Young, Colleagues Introduce Bipartisan Legislation to Solidify U.S. Position Regarding the Tibet-China Conflict
Bill supports the resolution of the ongoing Tibet-PRC conflict through meaningful negotiations and recognizes the Tibetan people’s right to self-determination.
WASHINGTON – Today, U.S. Senators Todd Young (R-Ind.), Jeff Merkley (D-Ore.), and Patrick Leahy (D-Vt.) introduced bipartisan legislation aimed at promoting a resolution to the ongoing Tibet-China conflict. The legislation reaffirms Tibetans’ right to self-determination as a people and clarifies that current Chinese government refusal to engage in meaningful negotiations over the unresolved conflict fails to meet U.S. government expectations.
“The Chinese Communist Party’s (CCP) aggression towards Tibet is self-serving, with negotiations on the CCP’s terms. We must refresh U.S. policy towards Tibet, and push for negotiations that advance freedoms for the Tibetan people and peaceful resolution to the CCP’s conflict with the Dalai Lama,”said Senator Young. “This bill demonstrates America's resolve that the CCP’s status quo – both in Tibet and elsewhere – is not acceptable.”
“America’s values supporting freedom and self-determination for all people must be at the center of all of our actions and relationships around the world—especially as the Chinese government pushes an alternative vision,” said Senator Merkley. “This legislation makes clear that the United States views the Tibet-China conflict as unresolved and that the people of Tibet deserve a say in how they are governed. It sends a clear message to the People’s Republic of China: we expect meaningful negotiations over Tibet’s status and do not view current Chinese government actions as meeting those expectations.”
“The Tibetan people, who have sought nothing more than good faith negotiations to resolve Tibet’s political status, have long been subjected to brutal persecution and their culture relentlessly attacked by the Chinese Government,” said Senator Leahy. “This bill reaffirms that Tibet has never been part of China, and that U.S. support for the right of the Tibetan people to self-determination is unwavering.”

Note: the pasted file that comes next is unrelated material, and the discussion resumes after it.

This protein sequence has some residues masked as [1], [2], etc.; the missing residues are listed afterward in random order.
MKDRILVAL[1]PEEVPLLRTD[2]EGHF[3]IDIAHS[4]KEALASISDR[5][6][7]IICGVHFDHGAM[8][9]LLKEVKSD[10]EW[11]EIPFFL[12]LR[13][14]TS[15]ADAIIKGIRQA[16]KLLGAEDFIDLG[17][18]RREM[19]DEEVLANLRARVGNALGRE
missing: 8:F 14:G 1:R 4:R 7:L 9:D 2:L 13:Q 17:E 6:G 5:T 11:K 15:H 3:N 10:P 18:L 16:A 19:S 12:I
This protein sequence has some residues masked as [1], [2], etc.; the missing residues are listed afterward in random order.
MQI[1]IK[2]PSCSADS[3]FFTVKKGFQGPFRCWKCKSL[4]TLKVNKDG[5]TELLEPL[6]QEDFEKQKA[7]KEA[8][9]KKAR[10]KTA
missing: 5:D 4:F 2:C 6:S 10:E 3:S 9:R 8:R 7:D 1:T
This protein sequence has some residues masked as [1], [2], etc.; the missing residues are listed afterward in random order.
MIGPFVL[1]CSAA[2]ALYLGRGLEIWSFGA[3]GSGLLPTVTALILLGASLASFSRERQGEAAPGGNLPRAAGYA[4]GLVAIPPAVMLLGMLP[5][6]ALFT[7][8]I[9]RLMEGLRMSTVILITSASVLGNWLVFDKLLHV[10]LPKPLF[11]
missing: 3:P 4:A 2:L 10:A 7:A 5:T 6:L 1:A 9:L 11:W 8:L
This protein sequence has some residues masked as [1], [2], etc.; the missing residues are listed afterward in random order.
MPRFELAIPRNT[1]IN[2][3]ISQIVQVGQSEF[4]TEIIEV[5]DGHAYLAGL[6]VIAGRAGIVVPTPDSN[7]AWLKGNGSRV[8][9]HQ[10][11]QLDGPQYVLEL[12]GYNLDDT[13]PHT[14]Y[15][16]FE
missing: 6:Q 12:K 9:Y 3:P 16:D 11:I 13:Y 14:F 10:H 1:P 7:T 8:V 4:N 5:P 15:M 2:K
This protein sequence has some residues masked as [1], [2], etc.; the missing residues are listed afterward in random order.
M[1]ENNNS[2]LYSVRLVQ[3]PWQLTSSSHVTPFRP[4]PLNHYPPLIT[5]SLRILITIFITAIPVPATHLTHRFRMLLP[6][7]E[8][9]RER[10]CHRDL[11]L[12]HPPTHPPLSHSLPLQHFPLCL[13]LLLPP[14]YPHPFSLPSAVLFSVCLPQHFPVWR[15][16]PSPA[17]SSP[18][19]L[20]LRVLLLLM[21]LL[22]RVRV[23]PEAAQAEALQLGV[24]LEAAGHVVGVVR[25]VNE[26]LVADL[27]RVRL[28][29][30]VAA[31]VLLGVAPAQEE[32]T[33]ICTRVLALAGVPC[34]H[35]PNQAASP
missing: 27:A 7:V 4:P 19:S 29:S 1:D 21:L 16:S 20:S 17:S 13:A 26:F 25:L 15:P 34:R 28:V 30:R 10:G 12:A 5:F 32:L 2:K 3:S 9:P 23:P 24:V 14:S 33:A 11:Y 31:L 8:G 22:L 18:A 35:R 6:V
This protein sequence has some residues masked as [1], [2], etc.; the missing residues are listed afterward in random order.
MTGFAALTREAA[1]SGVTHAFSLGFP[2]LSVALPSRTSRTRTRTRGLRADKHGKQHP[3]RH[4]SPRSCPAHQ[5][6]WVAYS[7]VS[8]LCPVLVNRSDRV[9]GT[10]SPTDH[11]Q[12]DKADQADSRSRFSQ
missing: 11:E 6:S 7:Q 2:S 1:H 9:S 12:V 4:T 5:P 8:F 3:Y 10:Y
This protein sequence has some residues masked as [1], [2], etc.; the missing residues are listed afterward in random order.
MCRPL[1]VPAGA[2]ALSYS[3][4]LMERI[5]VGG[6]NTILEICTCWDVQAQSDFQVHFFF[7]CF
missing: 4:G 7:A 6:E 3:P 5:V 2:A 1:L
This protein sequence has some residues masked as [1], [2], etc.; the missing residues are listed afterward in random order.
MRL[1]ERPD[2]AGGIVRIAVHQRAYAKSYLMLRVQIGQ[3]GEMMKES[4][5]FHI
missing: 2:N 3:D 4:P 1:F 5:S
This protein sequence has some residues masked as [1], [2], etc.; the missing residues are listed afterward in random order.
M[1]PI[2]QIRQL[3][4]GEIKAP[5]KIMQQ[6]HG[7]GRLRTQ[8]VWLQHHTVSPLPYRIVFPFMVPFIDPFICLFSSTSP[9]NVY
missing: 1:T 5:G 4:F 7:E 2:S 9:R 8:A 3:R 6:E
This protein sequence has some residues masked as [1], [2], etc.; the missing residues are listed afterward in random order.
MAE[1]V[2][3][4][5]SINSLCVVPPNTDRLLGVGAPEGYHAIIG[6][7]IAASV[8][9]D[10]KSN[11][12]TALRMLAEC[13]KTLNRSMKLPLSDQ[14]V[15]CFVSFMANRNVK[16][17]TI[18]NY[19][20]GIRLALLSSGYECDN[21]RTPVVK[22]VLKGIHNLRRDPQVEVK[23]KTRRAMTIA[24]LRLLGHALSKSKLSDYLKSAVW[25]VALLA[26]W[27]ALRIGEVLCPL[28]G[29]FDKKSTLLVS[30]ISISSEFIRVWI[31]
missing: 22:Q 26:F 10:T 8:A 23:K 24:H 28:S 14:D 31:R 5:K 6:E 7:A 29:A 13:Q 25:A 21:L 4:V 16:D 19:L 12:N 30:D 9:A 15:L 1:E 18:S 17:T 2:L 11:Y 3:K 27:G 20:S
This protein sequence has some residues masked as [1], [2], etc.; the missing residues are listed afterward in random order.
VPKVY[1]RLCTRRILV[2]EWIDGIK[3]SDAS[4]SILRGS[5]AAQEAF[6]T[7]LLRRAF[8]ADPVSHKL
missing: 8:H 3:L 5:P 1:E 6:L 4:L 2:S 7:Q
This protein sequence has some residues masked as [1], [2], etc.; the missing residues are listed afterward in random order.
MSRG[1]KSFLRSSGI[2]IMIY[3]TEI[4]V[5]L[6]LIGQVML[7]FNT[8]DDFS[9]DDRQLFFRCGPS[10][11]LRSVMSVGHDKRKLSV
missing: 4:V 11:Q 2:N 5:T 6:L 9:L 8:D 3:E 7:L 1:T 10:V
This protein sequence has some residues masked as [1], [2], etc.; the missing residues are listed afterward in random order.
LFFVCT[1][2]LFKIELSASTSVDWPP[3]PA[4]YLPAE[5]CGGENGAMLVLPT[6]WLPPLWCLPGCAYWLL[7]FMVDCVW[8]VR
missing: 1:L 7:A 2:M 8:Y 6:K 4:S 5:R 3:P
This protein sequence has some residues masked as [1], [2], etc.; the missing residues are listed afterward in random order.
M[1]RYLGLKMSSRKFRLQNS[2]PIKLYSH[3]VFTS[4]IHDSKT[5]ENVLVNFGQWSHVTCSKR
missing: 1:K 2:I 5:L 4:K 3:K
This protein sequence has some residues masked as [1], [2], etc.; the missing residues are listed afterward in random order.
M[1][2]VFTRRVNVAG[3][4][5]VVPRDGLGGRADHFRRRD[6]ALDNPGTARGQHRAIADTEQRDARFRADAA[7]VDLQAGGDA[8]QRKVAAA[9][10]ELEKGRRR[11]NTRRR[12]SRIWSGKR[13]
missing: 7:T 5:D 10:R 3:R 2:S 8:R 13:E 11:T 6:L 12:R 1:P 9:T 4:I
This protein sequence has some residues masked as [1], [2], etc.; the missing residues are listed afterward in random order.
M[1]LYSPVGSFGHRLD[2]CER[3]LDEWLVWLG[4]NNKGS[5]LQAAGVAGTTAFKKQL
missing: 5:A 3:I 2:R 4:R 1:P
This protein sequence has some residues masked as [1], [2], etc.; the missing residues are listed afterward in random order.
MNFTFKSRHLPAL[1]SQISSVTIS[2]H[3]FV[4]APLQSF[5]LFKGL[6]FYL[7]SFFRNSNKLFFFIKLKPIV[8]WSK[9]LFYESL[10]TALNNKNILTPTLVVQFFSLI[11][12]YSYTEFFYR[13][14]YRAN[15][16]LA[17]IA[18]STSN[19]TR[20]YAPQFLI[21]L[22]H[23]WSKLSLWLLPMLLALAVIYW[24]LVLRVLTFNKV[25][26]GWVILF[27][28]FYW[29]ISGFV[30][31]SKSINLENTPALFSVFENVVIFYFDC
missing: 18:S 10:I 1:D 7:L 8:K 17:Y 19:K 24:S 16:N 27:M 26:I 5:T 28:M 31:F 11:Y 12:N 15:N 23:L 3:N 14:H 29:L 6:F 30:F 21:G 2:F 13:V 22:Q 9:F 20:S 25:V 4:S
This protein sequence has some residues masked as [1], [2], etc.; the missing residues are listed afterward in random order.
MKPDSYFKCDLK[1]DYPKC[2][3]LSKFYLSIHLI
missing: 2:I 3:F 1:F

The Chinese government’s human rights violations in Tibet have continued despite international calls to negotiate a meaningful, lasting, and peaceful resolution. The Promoting a Resolution to the Tibet-China Conflict Act will help to clarify America’s position that it considers the People’s Republic of China’s rule in Tibet as unresolved in the absence of an agreement with Tibetan leadership based on negotiation, not subjugation.
The Promoting a Resolution to the Tibet-China Conflict Act will:
- Make it official U.S. policy that the conflict between Tibet and China is unresolved and that Tibet’s legal status remains to be determined under international law.
- Recognize that Tibetans have a right to self-determination—and that China’s policies preclude them from exercising that right.
- Fault China for failing to meet expectations of participating in dialogue with the Dalai Lama or his representatives.
- Reject as “historically false” China’s claim that Tibet has been part of China since ancient times.
- Empower the Office of the Special Coordinator for Tibetan Issues to counter Communist Party disinformation about the history of Tibet, the Tibetan people, and Tibetan institutions, including His Holiness the Dalai Lama.
“The fact that this bill has now been introduced on a bipartisan, bicameral basis demonstrates the American people’s broad support for His Holiness the Dalai Lama and the Tibetan cause. The people of the United States want justice and human rights in Tibet, and the Promoting a Resolution to the Tibet-China Conflict Act is a vital step toward achieving that goal through peaceful dialogue between the two sides. ICT thanks Sens. Merkley, Young and Leahy for their leadership in introducing the bill today, and we look forward to working with them to make this bill law,” The International Campaign for Tibet said.
This bill is the Senate companion bill to H.R. 8365, introduced in the House by Representatives Jim McGovern (D-MA-02) and Michael McCaul (R-TX-10).
Bill text can be found here.
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